Location: 4 locations
Niraparib, Dostarlimab, and Radiation Therapy for the Treatment of Metastatic Pancreatic Cancer
This phase II trial investigates how well niraparib, dostarlimab, and radiation therapy work in treating patients with pancreatic cancer that has spread to other places in the body (metastatic). Niraparib is a type of drug called a “PARP inhibitor”, which blocks DNA (the genetic material of cells) damage from being repaired or may prevent damage from occurring in the first place. In cancer treatment, inhibiting PARP may help kill tumor cells by not allowing the tumor cells to repair its DNA damage or prevent DNA damage from occurring. Dostarlimab is a type of antibody (a protein that attaches to other cells to fight off infection) that is believed to work by attaching to a protein called PD-1 on T cells. This PD-1 protein controls parts of the immune system (the system in the body that fights off infections and diseases) by shutting down certain immune responses responsible for recognizing and destroying tumor cells. Dostarlimab may work by inhibiting the PD-1 protein, thus allowing immune cells to recognize and destroy tumor cells. Radiation therapy uses high energy protons to kill tumor cells and shrink tumors. Giving niraparib, dostarlimab, and radiation therapy may help treat patients with pancreatic cancer.
Location: 4 locations
Niraparib and Dostarlimab as Neoadjuvant Treatment for Patients with BRCA-Mutated Stage I-III Breast Cancer
This phase II trial studies the effects of niraparib in combination with dostarlimab prior to surgery in treating BRCA-mutated stage I-III breast cancer. Niraparib is a PARP inhibitor, which means that it blocks an enzyme (proteins that help chemical reactions in the body occur) in cells called PARP. PARP helps repair deoxyribonucleic acid (DNA) when it becomes damaged. Blocking PARP may help keep cancer cells from repairing their damaged DNA, causing them to die. PARP inhibitors are a type of targeted therapy. Dostarlimab stimulates the immune system by blocking the PD-1 pathway. The PD-1 pathway controls the body’s natural immune response, but for some types of cancer, the immune system does not work as it should and is prevented from attacking tumors. Dostarlimab works by blocking the PD-1 pathway, which may help your immune system identify and catch tumor cells. Giving niraparib in combination with dostarlimab may work better against the tumor and maximize tumor shrinkage before surgery.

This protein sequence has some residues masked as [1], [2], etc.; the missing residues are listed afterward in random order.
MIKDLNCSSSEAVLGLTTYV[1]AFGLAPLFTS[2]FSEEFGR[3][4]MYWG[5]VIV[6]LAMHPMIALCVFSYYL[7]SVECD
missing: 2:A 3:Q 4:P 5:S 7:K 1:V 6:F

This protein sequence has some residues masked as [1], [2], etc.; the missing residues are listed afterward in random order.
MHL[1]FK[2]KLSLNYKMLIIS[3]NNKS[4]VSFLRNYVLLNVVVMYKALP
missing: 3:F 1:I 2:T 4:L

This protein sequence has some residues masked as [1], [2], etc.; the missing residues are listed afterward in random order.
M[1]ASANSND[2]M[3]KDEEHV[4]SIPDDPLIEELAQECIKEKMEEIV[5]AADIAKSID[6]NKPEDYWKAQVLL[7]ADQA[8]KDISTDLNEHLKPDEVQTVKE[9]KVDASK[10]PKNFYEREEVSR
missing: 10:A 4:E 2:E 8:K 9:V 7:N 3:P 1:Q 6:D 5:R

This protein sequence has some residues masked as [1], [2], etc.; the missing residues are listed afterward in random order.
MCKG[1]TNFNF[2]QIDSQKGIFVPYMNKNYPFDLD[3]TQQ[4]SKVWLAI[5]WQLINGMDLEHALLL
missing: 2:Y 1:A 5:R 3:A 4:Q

Location: 2 locations
Niraparib and Dostarlimab for the Treatment of Germline or Somatic BRCA1 / 2 and PALB2 Mutated Metastatic Pancreatic Cancer
This phase II trial studies how well niraparib and dostarlimab work in treating patients with germline or somatic BRCA1 / 2 and PALB2 mutated pancreatic cancer that has spread to other places in the body (metastatic). Niraparib may stop the growth of tumor cells by blocking some of the enzymes needed for cell growth. Immunotherapy with monoclonal antibodies, such as dostarlimab, may help the body's immune system attack the cancer, and may interfere with the ability of tumor cells to grow and spread. Giving niraparib and dostarlimab may kill more tumor cells.
Location: Mayo Clinic in Rochester, Rochester, Minnesota
Dostarlimab Alone or in Combination with Cobolimab for the Treatment of Resectable Stage III or IV Melanoma
This phase II trial investigates how well dostarlimab alone or in combination with cobolimab works in treating patients with stage III or stage IV melanoma that can be removed by surgery (resectable). Dostarlimab is a PD-1 inhibitor and cobolimab is a TIM-3 inhibitor. Dostarlimab works by encouraging the body’s own immune system to attack the cancer cells. The immune system is a network of cells, tissues, and organs that work together to defend the body against diseases. Cobolimab may improve upon the benefit of dostarlimab. Giving dostarlimab in combination with cobolimab may work better to treat stage III or IV melanoma compared to dostarlimab alone.